I found telling jokes invaluable. Whenever I heard a joke that made me laugh I would memorise it. Then I would rehearse it in my head until I thought I had mastered how to deliver it. Finally, I would tell the joke in front of friends to see whether they found it as funny as I did. By doing this I learned a great deal about where to put the emphasis in a story. I learned how to build up to the punch line. Telling jokes improved my timing. It generated confidence in my ability to speak in front of an audience.
I used to go out of my way to find opportunities to give short speeches. My aim was to accustom myself to being in front of an audience. I also wanted to get used to the sound of my own voice. I wanted to learn how to gauge audience reaction. In later years I joined Toastmasters International who ran public speaking group training. I found being a member of a practice group an invaluable way to develop my own voice and style. There is probably a Toastmasters group somewhere near you.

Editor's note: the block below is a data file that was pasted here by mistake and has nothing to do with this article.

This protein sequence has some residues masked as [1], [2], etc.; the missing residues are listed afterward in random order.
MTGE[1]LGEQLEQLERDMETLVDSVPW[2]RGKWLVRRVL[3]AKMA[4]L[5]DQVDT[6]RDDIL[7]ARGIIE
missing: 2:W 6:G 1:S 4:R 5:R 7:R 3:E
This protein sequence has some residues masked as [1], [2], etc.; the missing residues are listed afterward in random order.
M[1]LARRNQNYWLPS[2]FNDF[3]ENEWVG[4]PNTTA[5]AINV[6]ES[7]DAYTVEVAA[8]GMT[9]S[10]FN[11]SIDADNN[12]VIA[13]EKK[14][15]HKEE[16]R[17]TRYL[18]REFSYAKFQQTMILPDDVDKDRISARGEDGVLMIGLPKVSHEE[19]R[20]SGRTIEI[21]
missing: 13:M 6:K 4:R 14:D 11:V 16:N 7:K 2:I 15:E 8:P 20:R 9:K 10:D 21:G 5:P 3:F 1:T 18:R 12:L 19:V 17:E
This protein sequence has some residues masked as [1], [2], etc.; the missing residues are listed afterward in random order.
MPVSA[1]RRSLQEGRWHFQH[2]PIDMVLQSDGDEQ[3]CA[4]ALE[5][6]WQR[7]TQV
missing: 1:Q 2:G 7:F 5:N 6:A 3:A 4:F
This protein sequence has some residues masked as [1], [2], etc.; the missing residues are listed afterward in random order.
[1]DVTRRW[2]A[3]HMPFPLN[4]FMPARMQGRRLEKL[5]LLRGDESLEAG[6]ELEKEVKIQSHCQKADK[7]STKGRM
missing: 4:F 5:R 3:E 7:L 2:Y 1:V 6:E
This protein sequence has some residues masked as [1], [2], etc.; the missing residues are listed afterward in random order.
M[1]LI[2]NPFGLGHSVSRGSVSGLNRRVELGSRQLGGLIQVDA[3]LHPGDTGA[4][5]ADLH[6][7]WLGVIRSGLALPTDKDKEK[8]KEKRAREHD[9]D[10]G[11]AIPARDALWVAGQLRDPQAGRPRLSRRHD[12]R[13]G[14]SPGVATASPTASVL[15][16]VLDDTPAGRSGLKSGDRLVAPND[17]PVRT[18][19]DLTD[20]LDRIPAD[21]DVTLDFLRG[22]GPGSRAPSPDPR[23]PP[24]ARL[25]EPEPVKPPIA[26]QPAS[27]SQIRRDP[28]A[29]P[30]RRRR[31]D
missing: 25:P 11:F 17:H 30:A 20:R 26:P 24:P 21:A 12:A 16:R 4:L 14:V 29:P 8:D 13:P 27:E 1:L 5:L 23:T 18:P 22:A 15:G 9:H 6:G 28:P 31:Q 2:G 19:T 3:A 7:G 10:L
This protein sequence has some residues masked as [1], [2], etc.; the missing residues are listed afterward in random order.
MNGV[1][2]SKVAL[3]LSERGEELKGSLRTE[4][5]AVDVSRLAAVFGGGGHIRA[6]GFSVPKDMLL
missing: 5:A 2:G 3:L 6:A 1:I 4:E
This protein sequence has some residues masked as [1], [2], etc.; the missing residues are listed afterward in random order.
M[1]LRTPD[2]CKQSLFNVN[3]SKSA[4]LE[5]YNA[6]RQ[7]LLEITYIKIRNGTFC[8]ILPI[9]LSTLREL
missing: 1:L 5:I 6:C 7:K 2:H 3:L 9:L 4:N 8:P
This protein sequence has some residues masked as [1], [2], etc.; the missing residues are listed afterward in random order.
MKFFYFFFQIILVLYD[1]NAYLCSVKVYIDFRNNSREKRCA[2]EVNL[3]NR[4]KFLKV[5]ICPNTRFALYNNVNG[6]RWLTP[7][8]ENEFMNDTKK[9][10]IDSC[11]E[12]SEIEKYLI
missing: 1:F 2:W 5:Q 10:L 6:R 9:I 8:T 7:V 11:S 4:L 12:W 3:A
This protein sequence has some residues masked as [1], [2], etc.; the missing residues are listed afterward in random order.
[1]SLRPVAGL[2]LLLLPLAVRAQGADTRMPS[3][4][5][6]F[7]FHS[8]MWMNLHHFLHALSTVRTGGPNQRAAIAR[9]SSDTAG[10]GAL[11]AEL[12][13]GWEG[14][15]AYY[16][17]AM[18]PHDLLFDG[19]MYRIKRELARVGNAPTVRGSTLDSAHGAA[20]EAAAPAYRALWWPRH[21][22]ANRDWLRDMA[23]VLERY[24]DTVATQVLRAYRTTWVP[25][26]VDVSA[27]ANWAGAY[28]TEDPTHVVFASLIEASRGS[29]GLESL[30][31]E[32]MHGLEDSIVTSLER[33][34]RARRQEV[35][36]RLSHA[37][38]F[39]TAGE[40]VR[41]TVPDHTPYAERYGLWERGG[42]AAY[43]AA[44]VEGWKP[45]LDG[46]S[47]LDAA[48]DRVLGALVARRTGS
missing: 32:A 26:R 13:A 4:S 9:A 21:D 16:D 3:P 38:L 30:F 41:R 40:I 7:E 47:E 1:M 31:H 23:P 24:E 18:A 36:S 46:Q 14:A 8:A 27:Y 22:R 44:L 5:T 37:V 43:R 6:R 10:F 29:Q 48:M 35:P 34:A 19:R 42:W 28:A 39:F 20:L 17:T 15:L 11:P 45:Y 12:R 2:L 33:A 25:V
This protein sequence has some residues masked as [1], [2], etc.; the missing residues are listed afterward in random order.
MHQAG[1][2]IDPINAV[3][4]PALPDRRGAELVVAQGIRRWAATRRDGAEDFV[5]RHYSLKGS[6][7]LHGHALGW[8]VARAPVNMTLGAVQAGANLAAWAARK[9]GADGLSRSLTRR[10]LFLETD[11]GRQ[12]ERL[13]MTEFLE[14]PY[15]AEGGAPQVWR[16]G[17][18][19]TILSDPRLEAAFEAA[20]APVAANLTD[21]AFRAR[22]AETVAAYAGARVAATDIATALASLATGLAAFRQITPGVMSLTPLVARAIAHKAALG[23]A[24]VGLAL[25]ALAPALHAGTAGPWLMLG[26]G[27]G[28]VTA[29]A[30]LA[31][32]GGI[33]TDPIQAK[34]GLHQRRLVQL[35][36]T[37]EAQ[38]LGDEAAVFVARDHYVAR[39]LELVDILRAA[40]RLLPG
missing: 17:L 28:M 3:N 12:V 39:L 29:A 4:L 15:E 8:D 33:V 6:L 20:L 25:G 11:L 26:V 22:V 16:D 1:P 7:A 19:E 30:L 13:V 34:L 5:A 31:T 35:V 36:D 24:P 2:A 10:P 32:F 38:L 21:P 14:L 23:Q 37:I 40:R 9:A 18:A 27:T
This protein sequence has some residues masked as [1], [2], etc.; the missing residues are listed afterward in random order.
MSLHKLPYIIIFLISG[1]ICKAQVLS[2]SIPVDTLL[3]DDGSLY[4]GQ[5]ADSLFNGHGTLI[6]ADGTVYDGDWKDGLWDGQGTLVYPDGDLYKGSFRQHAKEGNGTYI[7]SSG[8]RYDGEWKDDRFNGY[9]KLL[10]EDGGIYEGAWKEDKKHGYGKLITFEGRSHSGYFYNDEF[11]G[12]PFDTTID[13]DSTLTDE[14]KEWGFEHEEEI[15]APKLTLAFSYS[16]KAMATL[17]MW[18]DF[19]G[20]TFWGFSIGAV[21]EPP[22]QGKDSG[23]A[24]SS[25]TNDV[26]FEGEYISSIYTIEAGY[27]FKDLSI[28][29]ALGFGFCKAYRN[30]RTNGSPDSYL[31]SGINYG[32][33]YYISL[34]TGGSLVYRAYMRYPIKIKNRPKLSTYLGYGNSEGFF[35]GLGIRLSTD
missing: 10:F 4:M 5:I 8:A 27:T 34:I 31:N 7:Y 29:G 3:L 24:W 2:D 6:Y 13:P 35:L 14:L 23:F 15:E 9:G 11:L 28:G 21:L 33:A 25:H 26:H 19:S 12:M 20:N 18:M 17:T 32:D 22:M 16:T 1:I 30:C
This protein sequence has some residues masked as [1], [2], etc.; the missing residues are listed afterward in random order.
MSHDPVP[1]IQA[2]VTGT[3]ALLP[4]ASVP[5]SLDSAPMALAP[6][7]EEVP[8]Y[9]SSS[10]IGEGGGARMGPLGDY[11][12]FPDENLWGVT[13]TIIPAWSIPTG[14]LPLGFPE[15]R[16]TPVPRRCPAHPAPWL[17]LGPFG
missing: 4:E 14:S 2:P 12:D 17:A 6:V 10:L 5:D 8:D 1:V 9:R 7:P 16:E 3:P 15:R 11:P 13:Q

I remember once watching a famous actress on a late night chat show. The host asked her: “You always strike me as a happy person. How did you manage to get into the character of the psychotic murderer who you played in the film?” She replied, “I did what I always do. I used my imagination and just held the picture of that person in my mind throughout my performance.” You can do the same thing, just imagine yourself as a confident, dynamic speaker.
You must express who you are so that you come across as real and genuine.